Closing Gap Between Establishment and Household Surveys

The establishment survey and household survey never line up exactly, but the gap between the two has been extraordinary over the last year. The establishment survey shows job gains of more than 2.9 million, while employment in the household survey has grown by just 642,000, leaving a gap of more than 2.2 million jobs.

The March numbers reduced the gap slightly as employment in the household survey increased by 498,000. The cause of this gap is not clear, but the bulk of the other labor market data is far more consistent with the establishment survey. It is also worth noting that if the household survey employment growth is closer to the mark, then productivity growth is far more rapid than the current data show.

Black Unemployment Rate Should Drop

The unemployment rate for Black workers jumped 0.8 percentage points in March to 6.4 percent, the highest level since August 2022. This is up from an all-time low of 4.8 percent reported for April of last year. The biggest factor in the March rise was a 1.2 percentage points jump in the unemployment rate for Black women to 5.6 percent.

These numbers are highly erratic, so it is likely that the March figures are an aberration. It is also likely that the April 2023 number understated the true unemployment rate for Blacks. Nonetheless, a rise of 1.6 percentage points in the Black unemployment rate almost certainly implies some deterioration in the labor market situation for Black workers. This is discouraging since it is occurring at a time when the overall labor market remains very strong by most measures.

Employment Rate for Prime-Age Workers Stagnating

In 2021 and 2022 we saw sharp increases in employment rates (EPOP) for prime-age workers (ages 25 to 54) back to its pre-pandemic peak, however, there has been little change in the last year. For prime-age women, EPOPs have reached an all time high last fall, 0.6 percentage points above their pre-pandemic level. They have since declined 0.3 percentage points from this peak, but that could just be a random error. For men, the EPOP has mostly been about 0.20.3 percentage points below the pre-pandemic peak, roughly the same as in the year just before the pandemic.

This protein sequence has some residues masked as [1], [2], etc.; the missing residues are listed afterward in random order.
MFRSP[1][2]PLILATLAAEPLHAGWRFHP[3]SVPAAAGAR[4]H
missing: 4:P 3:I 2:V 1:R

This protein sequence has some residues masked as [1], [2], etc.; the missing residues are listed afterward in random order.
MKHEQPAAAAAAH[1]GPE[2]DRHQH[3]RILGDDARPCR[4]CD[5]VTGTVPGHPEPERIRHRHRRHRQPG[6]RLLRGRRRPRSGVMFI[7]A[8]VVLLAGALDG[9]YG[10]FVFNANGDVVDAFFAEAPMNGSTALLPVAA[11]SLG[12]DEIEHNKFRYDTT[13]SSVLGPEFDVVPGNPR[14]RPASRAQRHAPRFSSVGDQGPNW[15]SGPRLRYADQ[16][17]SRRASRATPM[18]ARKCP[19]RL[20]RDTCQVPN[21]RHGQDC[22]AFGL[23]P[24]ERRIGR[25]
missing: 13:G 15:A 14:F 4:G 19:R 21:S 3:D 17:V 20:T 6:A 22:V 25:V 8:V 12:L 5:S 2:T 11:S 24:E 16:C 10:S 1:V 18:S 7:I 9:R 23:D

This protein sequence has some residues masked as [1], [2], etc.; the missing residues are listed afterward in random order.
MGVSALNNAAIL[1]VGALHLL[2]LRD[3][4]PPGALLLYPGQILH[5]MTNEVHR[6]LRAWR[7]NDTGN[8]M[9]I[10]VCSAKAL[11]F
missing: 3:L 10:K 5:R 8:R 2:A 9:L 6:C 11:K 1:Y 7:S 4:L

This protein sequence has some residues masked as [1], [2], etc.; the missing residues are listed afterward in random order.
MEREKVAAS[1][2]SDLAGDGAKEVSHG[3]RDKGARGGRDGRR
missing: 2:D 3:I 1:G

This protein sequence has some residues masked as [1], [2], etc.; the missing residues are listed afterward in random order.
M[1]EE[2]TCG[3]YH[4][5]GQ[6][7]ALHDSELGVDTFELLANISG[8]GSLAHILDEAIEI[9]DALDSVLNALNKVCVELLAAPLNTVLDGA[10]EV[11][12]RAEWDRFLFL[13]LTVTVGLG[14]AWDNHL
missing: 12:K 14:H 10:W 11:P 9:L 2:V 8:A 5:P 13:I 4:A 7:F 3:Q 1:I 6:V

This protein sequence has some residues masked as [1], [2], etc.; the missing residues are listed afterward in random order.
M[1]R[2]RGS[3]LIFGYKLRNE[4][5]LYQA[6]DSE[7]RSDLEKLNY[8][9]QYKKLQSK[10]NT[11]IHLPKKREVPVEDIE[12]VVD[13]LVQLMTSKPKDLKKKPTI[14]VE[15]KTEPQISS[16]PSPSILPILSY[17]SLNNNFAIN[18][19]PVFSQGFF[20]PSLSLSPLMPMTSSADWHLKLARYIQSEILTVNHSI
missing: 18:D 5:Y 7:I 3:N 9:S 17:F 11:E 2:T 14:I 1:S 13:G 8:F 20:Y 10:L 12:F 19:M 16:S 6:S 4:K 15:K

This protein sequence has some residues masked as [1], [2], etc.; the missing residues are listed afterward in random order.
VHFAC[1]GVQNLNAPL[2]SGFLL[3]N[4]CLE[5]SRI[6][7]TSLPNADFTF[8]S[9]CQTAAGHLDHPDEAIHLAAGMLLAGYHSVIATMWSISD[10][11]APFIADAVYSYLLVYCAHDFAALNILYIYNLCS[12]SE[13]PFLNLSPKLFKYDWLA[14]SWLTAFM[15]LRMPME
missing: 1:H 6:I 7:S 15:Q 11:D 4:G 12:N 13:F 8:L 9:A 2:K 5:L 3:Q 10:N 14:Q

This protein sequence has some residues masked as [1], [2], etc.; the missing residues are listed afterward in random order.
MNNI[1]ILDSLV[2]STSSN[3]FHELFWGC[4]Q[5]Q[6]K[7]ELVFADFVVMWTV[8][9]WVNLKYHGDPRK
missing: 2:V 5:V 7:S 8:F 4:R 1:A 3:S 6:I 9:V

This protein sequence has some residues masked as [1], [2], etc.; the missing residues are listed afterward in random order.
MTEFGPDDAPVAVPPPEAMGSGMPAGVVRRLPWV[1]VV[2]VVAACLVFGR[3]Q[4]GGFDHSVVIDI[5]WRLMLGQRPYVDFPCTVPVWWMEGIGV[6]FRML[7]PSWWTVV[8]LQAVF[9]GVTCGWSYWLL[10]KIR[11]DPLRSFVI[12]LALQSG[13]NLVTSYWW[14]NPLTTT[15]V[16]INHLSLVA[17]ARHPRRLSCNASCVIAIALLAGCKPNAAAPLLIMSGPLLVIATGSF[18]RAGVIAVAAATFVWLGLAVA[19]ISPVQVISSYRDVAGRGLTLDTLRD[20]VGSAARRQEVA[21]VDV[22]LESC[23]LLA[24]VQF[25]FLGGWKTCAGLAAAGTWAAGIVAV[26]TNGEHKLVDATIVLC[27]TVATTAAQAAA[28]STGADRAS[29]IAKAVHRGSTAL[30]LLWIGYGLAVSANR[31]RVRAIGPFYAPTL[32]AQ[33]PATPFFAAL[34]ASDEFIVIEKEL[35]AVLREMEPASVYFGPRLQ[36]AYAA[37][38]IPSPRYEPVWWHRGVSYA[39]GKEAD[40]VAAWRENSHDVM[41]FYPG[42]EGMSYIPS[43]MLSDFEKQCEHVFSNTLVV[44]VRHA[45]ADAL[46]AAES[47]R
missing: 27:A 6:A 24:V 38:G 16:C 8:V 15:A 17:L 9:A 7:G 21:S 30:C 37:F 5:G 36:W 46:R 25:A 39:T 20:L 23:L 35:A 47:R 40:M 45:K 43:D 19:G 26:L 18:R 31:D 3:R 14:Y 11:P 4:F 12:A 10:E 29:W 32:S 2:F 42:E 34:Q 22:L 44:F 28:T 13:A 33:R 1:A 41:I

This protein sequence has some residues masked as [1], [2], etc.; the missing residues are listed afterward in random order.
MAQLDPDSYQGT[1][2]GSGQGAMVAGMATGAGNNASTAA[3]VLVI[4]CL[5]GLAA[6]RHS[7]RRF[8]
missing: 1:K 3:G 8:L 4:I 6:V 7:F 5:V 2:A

April Jobs Report Should be Cause for Celebration

Matching the late 1960s streak for consecutive months below 4.0 percent unemployment is a reason for celebration. This is a period that is always held up as a time of unprecedented prosperity, where jobs were plentiful and workers up and down the wage ladder were seeing substantial real wage gains.

The record on real wages is not quite as bright as in the late 1960s, but as the pandemic spurt of inflation fades into the distance, the future is looking better. This will be especially true if the economy can sustain a rate of productivity growth that is faster than its pre-pandemic average and there is some reversal of the pandemic shift from wages to profits.

CEPR produces same-day analyses of government data on employment, GDP, and other topics. Follow @DeanBaker13 on X to get his quick-take analysis of government data immediately upon release.